Antique clock dealer and early American furniture expert Gary R. Sullivan has passionately pursued the world of antiques, since the age of 10 and is now a nationally recognized authority on early American clocks. Gary has been involved in the antiques business on a full time basis since age eighteen. In 2010, Gary Sullivan Antiques proudly celebrated 35 years in the business. As president of his Sharon, Massachusetts based business, Gary R. Sullivan Antiques Inc., he specializes in early American antique furniture from the Queen Anne through Classical periods, with particular emphasis on important American clocks. Gary has long been established as a knowledgeable and trustworthy antique clock appraiser and dealer and has earned the respect of both his clientele and his peers.
His passion for collecting as a youngster developed into a rewarding vocation. Beginning as a self-taught antique furniture restorer, his early career was principally devoted to the restoration of furniture and clocks, which quickly transitioned into buying and selling antiques. This experience with furniture restoration provided him with an excellent working knowledge of early furniture making methods and construction techniques, which have proven invaluable for authenticating antique furniture.
As a trustee of the Willard Museum, Gary shares his extensive knowledge of fine antique clocks and his commitment to their documentation and preservation. In order to stay in step with the ebb and flow of the constantly changing antiques market, he has found it necessary to reinvent his business model countless times through the years. With each diversification, he raised the level of quality and sophistication of his product. Throughout each of the changes he has maintained his specialty and kept a sharp focus on the clock market. In the 1970s he began at the ground floor of the business, exhibiting at flea markets, clock collector’s meetings and small antiques shows. Initially, he handled Victorian and “golden oak” furniture, which was in fashion, after which he migrated to the Classical and Empire forms that were in vogue during the 80’s. As the market matured, so did Gary’s expertise. For many years, he conducted his business as a “picker”, liquidating estates and supplying higher level antique dealers with material. During the 90’s and through the first decade of the new millennium, the demand for important, high end early American decorative arts became the focus of the market, and Gary has kept in step with the change. Today, his business is devoted to the finest examples of American clocks and furniture available. He works with private individuals to assemble collections of fine authenticated antique furniture and clocks. He is frequently called upon by institutions, auction houses, antiques dealers and collectors to appraise, authenticate and catalogue rare examples.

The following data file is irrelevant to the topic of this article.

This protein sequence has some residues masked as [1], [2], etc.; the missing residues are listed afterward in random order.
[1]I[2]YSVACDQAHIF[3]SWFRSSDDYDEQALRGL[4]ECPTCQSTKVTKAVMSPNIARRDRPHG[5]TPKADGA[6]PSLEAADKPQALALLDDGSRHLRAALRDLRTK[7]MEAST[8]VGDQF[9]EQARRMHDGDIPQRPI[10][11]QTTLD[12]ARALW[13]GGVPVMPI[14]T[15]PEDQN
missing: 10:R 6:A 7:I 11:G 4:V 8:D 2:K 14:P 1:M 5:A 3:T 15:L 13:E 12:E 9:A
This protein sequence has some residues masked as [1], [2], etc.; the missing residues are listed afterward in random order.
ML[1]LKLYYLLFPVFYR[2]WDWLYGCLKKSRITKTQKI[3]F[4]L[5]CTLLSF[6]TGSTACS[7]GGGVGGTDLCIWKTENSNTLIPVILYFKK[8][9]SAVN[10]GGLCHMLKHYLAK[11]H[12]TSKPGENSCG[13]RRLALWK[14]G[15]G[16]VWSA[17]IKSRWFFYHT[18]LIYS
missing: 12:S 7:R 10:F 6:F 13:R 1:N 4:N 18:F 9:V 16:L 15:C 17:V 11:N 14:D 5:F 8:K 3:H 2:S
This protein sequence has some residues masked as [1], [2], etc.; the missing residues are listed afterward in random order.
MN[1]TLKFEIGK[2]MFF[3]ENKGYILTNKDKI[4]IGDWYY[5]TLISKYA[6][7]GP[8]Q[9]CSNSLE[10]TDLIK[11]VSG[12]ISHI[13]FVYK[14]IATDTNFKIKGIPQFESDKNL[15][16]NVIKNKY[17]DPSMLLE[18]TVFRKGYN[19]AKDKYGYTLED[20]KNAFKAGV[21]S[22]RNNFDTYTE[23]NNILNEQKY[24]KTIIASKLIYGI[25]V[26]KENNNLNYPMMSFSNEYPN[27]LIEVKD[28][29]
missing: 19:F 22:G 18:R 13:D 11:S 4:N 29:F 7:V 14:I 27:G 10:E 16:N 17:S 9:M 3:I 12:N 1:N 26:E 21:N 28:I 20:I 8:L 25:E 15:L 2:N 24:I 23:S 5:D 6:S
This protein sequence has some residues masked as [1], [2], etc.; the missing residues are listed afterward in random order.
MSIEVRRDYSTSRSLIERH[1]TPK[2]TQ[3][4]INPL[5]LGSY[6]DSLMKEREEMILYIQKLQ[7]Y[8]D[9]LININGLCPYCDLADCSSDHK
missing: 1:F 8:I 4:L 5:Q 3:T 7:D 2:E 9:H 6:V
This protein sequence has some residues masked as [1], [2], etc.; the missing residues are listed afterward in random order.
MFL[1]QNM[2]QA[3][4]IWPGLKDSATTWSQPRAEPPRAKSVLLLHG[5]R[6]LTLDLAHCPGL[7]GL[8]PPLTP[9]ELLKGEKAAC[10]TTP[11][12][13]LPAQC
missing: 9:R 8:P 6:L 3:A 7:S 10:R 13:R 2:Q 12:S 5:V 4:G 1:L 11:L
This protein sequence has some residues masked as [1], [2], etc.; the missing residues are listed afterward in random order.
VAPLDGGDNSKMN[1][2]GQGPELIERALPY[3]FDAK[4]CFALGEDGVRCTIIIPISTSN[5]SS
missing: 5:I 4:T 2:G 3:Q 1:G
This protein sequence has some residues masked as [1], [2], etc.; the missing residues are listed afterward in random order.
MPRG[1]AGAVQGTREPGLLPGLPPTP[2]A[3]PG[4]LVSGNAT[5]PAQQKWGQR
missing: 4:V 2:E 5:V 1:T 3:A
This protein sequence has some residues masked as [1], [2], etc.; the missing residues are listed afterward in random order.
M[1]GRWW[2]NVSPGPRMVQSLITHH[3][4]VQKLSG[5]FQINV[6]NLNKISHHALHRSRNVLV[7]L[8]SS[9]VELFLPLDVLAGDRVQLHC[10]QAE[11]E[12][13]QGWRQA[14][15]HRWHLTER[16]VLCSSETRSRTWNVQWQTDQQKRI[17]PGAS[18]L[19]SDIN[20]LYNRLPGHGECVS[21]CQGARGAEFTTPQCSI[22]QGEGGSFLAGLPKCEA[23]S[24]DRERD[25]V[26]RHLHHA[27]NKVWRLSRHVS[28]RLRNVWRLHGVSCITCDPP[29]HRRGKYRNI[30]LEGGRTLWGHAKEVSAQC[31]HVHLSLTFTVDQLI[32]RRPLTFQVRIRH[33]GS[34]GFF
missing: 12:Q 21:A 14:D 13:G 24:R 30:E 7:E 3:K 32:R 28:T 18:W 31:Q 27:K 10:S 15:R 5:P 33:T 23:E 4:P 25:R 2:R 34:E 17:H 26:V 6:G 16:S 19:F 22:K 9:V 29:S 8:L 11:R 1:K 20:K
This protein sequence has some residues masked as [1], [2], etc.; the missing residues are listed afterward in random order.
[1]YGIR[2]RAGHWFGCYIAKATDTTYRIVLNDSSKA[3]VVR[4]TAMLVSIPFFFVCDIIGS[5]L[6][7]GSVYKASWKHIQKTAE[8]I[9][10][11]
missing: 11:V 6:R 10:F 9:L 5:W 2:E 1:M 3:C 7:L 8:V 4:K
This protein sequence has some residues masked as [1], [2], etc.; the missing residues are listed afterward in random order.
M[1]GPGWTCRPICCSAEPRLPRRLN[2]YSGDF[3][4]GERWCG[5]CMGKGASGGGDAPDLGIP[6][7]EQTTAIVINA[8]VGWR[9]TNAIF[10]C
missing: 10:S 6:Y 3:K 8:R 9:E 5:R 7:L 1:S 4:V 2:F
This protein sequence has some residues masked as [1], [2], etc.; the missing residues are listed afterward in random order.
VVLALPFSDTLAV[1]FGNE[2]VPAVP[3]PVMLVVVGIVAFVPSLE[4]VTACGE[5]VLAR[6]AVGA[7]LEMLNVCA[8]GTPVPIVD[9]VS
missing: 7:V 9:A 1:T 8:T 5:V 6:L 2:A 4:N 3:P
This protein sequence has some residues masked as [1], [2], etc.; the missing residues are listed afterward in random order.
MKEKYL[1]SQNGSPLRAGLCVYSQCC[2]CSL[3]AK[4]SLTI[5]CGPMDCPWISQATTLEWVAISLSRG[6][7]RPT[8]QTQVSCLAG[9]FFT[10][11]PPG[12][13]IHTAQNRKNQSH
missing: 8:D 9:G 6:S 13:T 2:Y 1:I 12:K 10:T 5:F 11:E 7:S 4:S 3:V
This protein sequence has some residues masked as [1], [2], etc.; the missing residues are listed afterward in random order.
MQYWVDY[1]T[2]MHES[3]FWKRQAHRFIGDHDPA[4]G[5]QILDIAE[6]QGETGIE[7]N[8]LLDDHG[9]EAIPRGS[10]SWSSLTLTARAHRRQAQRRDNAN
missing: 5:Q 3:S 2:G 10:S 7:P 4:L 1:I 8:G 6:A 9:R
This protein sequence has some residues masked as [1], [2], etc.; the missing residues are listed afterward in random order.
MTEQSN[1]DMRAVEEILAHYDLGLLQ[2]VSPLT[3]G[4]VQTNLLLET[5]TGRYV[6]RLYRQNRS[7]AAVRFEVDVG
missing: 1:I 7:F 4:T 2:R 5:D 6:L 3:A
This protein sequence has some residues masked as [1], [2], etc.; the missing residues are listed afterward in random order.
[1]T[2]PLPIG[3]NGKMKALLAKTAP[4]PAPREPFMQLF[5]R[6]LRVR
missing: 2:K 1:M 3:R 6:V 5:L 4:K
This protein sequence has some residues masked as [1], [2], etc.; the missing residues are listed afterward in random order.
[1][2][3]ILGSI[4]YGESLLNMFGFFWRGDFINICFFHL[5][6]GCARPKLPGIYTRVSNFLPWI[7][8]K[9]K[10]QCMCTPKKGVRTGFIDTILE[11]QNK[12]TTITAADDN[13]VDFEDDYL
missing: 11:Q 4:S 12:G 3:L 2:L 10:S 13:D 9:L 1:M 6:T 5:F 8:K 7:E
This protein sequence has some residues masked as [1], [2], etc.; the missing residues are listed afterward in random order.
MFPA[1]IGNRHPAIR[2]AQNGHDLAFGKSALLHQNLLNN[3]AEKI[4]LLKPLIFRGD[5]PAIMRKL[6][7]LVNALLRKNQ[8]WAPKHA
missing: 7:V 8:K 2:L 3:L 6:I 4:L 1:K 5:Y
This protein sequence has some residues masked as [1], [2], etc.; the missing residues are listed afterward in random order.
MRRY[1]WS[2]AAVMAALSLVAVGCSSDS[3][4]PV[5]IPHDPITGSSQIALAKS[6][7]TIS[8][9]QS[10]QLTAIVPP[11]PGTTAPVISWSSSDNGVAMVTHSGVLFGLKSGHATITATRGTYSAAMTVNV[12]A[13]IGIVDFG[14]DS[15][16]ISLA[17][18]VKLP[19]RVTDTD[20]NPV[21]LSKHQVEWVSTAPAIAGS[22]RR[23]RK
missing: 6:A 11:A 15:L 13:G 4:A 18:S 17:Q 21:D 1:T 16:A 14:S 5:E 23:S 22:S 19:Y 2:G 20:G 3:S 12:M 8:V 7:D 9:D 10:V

Mr. Sullivan has shared his expertise in ongoing guest television appearances on PBS shows Antiques Roadshow, Find! and The New Yankee Workshop. He has also lectured on early American clocks and has contributed to books and scholarly research on that subject. With the sponsorship of Winterthur Museum, he co-authored the award winning book entitled "Harbor and Home; Furniture of Southeastern Massachusetts, 1710-1850".
Working as an independent scholar, Mr. Sullivan has gathered information on New England clockmakers for over twenty years, particularly those working in Southeastern Massachusetts. He maintains and continues to compile a comprehensive computerized database of all known illustrations of early American clocks from every available print sources, some over 100 years old. Those sources include books, magazines, trade publications, auction catalogues and photographs. This database currently includes over 13,000 entries.
His professional affiliations include, current board member at the Willard House and Clock Museum, membership in the Society of American MENSA, National Association of Watch and Clock Collectors, New Hampshire Antique Dealers Association and Massachusetts Better Business Bureau. He lives in Sharon, Massachusetts, with his wife and family.